Upon completing the necessary forms, you will be taken to the pre-operative room where eye drops will be placed in your eye(s). At this point we will offer you a mild sedative to help you relax and go over all post-operative instructions.
After Your LASIK Procedure
Immediately after the procedure, your eye(s) may burn, itch, or feel like there is something in it. You may experience some discomfort. Both your eyes may tear or water. Your vision will probably be hazy or blurry. You will instinctively want to rub your eye, but please refrain! Rubbing your eye could dislodge the flap, requiring further treatment. In addition, you may experience sensitivity to light, glare, starbursts or halos around lights, or the whites of your eye may look red or bloodshot. These symptoms should improve considerably within the first few days after surgery. Plan on taking a few days off from work if you experience these symptoms. You should contact your doctor immediately and not wait for your scheduled visit if you experience severe pain, increased redness of the eye, or if your vision or other symptoms get worse instead of better.
Rest your eyes
Go directly home after your procedure and take a 6-hour nap. Sleeping allows your body to go into healing mode, which in turn allows your corneal flap(s) to heal in the proper position. Do not wear goggles or shields during this nap. If you have difficulty sleeping, take “Tylenol PM”, “Advil PM”, or “Benadryl”, and if you have any discomfort, take “Extra Strength” tablets. You should begin putting drops in your eye(s) after your nap. Remember, do not drive a car or operate machinery immediately after surgery.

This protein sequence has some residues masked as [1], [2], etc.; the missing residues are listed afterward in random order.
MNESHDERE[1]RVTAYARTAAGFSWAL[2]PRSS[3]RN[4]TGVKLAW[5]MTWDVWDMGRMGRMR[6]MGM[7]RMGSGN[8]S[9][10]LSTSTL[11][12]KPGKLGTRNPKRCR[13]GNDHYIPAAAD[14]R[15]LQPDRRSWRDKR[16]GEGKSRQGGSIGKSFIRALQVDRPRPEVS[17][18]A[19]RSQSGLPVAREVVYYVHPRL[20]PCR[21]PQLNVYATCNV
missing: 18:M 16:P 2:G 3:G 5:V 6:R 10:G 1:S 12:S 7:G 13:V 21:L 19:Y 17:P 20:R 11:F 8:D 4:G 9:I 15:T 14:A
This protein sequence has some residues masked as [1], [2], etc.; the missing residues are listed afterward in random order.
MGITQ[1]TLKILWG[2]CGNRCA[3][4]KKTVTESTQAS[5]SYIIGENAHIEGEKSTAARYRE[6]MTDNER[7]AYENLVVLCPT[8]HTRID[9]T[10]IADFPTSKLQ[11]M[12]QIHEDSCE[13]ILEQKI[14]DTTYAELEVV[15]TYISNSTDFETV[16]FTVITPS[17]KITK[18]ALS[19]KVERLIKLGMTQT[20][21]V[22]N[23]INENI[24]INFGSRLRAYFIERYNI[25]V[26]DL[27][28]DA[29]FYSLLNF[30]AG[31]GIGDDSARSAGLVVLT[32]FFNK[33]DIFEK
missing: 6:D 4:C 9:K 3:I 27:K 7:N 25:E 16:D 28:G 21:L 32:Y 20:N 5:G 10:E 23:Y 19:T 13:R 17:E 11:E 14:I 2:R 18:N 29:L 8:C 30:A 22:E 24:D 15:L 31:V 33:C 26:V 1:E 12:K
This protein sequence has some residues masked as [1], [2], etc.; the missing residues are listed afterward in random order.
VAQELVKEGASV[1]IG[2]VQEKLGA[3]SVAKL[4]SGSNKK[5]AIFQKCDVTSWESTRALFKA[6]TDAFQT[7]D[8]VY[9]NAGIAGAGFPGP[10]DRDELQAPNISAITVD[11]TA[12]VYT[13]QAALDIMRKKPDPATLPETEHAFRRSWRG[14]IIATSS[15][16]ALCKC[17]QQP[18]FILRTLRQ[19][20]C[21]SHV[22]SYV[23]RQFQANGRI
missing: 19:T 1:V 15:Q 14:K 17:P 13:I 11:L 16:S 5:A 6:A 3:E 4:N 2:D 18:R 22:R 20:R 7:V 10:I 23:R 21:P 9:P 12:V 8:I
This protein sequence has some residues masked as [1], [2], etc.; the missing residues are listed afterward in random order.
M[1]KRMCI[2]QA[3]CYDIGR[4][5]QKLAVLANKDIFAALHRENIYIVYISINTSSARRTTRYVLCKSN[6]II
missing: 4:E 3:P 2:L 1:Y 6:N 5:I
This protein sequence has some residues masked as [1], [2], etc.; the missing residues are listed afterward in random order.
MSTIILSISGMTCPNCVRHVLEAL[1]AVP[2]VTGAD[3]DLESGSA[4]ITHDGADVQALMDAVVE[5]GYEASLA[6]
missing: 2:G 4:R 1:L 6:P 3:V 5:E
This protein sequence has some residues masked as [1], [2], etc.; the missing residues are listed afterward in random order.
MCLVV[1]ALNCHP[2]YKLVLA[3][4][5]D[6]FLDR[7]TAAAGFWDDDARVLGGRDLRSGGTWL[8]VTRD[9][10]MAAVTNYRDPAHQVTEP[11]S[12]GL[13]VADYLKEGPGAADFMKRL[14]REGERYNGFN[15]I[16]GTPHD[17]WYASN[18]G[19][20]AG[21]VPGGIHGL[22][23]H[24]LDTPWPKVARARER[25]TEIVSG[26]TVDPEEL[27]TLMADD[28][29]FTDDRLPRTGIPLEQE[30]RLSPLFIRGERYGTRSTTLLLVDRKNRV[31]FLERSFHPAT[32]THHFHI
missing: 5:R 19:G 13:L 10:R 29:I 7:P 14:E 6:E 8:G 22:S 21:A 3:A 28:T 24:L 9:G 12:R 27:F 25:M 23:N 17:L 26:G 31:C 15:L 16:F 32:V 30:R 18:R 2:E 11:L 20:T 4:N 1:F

On the day of your surgery, you will be given a time (usually between 7 and 10am) to return the next day for your post-operative visit. We will schedule this appointment on the day of your surgery.
Use prescribed eye drops
The medicated eye drops you are given may sting when you put them in. For the first week, use preservative-free artificial tears every hour between your medicated drops. After one week, use Restatis two times a day for three months following your procedure.
- Wear the plastic shield(s) or goggles every night for the next 5 nights. This prevents you from rubbing your eye(s) while sleeping.
- For the first two weeks following surgery, wear sunglasses when you are outdoors, even when it is cloudy.
- If your eyes are matted in the morning, hold a warm washcloth over your CLOSED eyes for about 60 seconds to loosen matter. If this does not loosen enough to gently remove matter, apply washcloth for another 60 seconds. Use the corner of the cloth to gently clean the corners of the eyes. Then you can begin your medicine drops and lubricant drops for the day.